Northern Ontario’s First Nations Voice: http://wawataynews.ca/
A junior mining company that called First Nations “hostile third-party governments” has raised the ire of indigenous leaders across Ontario.
Nishnawbe Aski Nation (NAN), the Chiefs of Ontario (COO) and Wahgoshig First Nation called on the Ontario government to withdraw its support of “racist and radical” industry representatives during a press conference in Sudbury Nov. 7.
The chiefs targeted Mining United, a group of junior exploration companies, and the Ontario Prospectors Association (OPA).
“Representatives of this radical association of junior mining groups has waged a racist media campaign against the Wahgoshig First Nation, who are taking a legal and principled position to defend their Treaty and Aboriginal rights, as well as ensuring that Ontario meets its obligations on ‘the duty to consult’ in good faith,” said NAN Grand Chief Harvey Yesno in a press release. “The Province of Ontario and the Ministry of Northern Development and Mines continue to send a misguided message to First Nations by supporting this group.”
At the heart of the controversy is the land dispute between Solid Gold Resources and Wahgoshig. The dispute has come before the courts since the company started an exploration program on Wahgoshig’s traditional lands in 2011 without the First Nation’s knowledge or support.
While the first judge to hear the case ruled in favour of Wahgoshig, Solid Gold is expected to bring it before an appeals court in the coming months.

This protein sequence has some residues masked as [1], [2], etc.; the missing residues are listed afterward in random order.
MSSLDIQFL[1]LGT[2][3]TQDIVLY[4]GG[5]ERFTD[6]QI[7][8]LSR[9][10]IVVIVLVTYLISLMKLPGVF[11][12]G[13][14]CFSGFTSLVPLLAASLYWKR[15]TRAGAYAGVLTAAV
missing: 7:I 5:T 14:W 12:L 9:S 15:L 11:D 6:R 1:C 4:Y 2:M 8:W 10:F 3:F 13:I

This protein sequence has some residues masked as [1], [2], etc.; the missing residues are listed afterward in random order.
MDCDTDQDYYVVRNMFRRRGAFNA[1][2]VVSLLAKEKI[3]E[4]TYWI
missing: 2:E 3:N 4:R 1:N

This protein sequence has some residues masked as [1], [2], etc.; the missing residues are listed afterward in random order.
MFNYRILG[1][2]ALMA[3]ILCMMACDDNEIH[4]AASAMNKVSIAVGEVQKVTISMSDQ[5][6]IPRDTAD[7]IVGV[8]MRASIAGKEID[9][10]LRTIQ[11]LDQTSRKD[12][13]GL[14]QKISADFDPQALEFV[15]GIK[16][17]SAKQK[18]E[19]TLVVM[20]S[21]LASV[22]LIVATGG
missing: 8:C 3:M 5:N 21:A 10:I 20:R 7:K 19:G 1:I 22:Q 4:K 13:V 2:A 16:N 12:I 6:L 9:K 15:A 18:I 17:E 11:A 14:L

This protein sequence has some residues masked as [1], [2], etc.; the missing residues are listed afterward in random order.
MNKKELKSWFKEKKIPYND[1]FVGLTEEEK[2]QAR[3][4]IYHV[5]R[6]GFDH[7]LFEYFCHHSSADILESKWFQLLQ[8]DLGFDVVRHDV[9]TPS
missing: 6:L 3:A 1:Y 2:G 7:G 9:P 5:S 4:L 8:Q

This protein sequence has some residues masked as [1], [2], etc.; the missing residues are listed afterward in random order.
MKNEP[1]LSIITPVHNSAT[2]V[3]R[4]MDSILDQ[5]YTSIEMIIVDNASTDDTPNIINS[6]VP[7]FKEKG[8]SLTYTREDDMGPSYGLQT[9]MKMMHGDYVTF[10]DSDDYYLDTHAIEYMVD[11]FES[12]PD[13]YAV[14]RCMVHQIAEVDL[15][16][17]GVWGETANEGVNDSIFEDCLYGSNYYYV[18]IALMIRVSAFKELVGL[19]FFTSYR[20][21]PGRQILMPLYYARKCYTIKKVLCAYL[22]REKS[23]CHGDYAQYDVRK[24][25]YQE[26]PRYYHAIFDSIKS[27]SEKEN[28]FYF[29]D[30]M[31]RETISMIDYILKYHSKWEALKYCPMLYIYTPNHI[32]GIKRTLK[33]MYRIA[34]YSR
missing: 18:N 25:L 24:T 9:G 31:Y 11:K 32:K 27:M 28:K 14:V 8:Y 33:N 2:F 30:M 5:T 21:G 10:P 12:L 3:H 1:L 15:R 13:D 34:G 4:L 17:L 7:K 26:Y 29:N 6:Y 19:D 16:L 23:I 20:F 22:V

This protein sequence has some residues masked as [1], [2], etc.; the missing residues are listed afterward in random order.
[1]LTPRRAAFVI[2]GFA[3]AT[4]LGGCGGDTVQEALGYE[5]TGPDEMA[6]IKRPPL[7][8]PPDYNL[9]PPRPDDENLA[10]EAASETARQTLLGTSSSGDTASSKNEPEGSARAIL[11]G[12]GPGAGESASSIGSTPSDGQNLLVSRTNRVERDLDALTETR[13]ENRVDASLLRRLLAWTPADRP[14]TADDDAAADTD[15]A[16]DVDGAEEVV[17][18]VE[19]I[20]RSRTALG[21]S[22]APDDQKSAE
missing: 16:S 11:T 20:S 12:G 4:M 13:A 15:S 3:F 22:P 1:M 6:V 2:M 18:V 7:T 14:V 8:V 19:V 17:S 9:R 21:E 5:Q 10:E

Fanning the controversy, Solid Gold CEO Darryl Stretch issued a press release on Oct. 22 saying that Ontario’s new mining act is handing control of natural resources to “hostile third-party governments” in the form of First Nations.
“It is my opinion that Canadians must do everything possible to stop this ill-conceived race-based initiative,” Stretch said in the release.
Stretch predicted that the new mining act will result in an “overflow” of First Nations versus industry conflicts coming before the courts.
“It is plain that Ontario has proven itself incapable of non-biased action to protect Canada’s sovereignty and Solid Gold’s statutory right to access and to explore its recorded mineral claims without interference,” the company’s press release states.
Stretch presented his views to the 2012 Ontario Exploration and Geoscience Symposium in Sudbury Nov. 7.
Stretch is not the only junior mining executive speaking out against First Nations’ desire for consultation before exploration. A lawyer for Miners United, a group of an estimated 60 junior mining executives, told the Globe and Mail in March, 2012 that “a revolt is taking place” among mining companies fed up with having to pay First Nations to access land.
First Nations leaders also took issue with comments made by Garry Clarke, executive directory of the OPA, who told the Globe and Mail that some people in the industry were “happy” with Solid Gold’s hard-line stance on consultation.
“I do not believe that reasonable Ontarians and responsible mining industry members support the activities and statements made by these representatives. It just makes it that much more difficult to have a positive working relationship,” said Ontario Regional Grand Chief Stan Beardy in a statement.
The chiefs are calling on Ontario to withdraw its public support of the OPA and to remove Clarke as an advisor to the province’s department of Northern Development and Mines.